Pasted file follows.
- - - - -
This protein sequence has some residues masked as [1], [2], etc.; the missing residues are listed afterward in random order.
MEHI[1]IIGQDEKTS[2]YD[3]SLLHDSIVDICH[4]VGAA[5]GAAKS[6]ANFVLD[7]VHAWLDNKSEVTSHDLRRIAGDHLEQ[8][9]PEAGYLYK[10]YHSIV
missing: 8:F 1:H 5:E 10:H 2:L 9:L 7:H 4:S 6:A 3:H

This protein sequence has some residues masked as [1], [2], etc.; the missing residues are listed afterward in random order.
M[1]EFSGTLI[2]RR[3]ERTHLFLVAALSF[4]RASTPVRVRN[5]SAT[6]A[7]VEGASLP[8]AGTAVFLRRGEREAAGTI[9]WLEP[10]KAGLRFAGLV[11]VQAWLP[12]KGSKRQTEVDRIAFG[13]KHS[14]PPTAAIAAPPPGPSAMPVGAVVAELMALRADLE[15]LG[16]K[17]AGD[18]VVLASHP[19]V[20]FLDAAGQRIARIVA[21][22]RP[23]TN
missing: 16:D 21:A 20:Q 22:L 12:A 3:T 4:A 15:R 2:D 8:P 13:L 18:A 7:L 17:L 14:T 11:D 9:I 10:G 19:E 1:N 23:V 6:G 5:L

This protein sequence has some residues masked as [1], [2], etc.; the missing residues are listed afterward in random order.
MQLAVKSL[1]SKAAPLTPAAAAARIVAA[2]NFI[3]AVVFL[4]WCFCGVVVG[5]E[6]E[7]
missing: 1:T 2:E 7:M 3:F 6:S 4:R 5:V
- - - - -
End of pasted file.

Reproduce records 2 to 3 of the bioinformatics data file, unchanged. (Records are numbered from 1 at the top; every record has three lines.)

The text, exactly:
This protein sequence has some residues masked as [1], [2], etc.; the missing residues are listed afterward in random order.
M[1]EFSGTLI[2]RR[3]ERTHLFLVAALSF[4]RASTPVRVRN[5]SAT[6]A[7]VEGASLP[8]AGTAVFLRRGEREAAGTI[9]WLEP[10]KAGLRFAGLV[11]VQAWLP[12]KGSKRQTEVDRIAFG[13]KHS[14]PPTAAIAAPPPGPSAMPVGAVVAELMALRADLE[15]LG[16]K[17]AGD[18]VVLASHP[19]V[20]FLDAAGQRIARIVA[21][22]RP[23]TN
missing: 16:D 21:A 20:Q 22:L 12:A 3:T 4:A 15:R 2:D 8:P 13:L 18:A 7:L 17:L 14:T 11:D 9:I 10:G 19:E 1:N 23:V 6:G 5:L

This protein sequence has some residues masked as [1], [2], etc.; the missing residues are listed afterward in random order.
MQLAVKSL[1]SKAAPLTPAAAAARIVAA[2]NFI[3]AVVFL[4]WCFCGVVVG[5]E[6]E[7]
missing: 1:T 2:E 7:M 3:F 6:S 4:R 5:V